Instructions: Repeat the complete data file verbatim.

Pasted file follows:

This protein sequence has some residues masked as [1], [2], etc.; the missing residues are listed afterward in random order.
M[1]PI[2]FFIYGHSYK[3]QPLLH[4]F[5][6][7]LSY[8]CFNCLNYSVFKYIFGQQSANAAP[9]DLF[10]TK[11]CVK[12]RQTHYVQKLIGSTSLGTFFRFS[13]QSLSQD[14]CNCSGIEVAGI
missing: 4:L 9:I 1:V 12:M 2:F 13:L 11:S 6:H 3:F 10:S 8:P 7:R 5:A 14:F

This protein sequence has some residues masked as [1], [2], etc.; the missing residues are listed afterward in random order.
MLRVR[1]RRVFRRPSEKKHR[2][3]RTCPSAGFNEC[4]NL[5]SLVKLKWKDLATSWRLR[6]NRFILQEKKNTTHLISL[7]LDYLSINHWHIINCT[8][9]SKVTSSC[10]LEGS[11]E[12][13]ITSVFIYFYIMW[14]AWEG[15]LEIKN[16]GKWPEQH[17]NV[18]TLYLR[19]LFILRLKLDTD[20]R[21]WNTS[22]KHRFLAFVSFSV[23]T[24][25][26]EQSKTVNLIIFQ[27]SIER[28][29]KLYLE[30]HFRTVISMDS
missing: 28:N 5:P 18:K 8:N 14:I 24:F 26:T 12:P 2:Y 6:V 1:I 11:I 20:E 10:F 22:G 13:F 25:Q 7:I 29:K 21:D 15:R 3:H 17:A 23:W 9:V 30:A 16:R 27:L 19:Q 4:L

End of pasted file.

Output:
This protein sequence has some residues masked as [1], [2], etc.; the missing residues are listed afterward in random order.
M[1]PI[2]FFIYGHSYK[3]QPLLH[4]F[5][6][7]LSY[8]CFNCLNYSVFKYIFGQQSANAAP[9]DLF[10]TK[11]CVK[12]RQTHYVQKLIGSTSLGTFFRFS[13]QSLSQD[14]CNCSGIEVAGI
missing: 4:L 9:I 1:V 12:M 2:F 13:L 11:S 6:H 3:F 10:S 8:P 7:R 5:A 14:F

This protein sequence has some residues masked as [1], [2], etc.; the missing residues are listed afterward in random order.
MLRVR[1]RRVFRRPSEKKHR[2][3]RTCPSAGFNEC[4]NL[5]SLVKLKWKDLATSWRLR[6]NRFILQEKKNTTHLISL[7]LDYLSINHWHIINCT[8][9]SKVTSSC[10]LEGS[11]E[12][13]ITSVFIYFYIMW[14]AWEG[15]LEIKN[16]GKWPEQH[17]NV[18]TLYLR[19]LFILRLKLDTD[20]R[21]WNTS[22]KHRFLAFVSFSV[23]T[24][25][26]EQSKTVNLIIFQ[27]SIER[28][29]KLYLE[30]HFRTVISMDS
missing: 28:N 5:P 18:K 8:N 14:I 24:F 26:T 12:P 2:Y 6:V 1:I 11:I 20:E 10:F 22:G 13:F 25:Q 7:I 29:K 21:D 15:R 3:H 17:A 23:W 9:V 30:A 16:R 27:L 19:Q 4:L